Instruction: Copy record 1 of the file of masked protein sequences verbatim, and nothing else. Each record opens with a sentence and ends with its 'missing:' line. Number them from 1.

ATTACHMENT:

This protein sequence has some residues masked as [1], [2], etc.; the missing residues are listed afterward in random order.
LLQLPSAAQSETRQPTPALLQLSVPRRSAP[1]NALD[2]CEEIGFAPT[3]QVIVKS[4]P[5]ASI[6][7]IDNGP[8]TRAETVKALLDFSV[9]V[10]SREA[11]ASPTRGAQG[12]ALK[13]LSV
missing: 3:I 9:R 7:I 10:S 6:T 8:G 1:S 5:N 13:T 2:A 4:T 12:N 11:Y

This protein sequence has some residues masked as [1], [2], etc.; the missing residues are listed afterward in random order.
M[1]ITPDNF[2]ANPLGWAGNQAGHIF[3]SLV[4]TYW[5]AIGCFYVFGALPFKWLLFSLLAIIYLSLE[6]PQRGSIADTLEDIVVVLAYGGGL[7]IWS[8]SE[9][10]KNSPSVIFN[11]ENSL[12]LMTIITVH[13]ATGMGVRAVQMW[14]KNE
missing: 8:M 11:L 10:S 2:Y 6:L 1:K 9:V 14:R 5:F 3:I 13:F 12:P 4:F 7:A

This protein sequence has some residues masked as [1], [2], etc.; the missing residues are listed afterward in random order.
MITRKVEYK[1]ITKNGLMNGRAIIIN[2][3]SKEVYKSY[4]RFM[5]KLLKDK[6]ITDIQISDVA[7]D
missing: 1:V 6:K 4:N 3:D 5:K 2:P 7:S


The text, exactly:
This protein sequence has some residues masked as [1], [2], etc.; the missing residues are listed afterward in random order.
LLQLPSAAQSETRQPTPALLQLSVPRRSAP[1]NALD[2]CEEIGFAPT[3]QVIVKS[4]P[5]ASI[6][7]IDNGP[8]TRAETVKALLDFSV[9]V[10]SREA[11]ASPTRGAQG[12]ALK[13]LSV
missing: 3:I 9:R 7:I 10:S 6:T 8:G 1:S 5:N 13:T 2:A 4:T 12:N 11:Y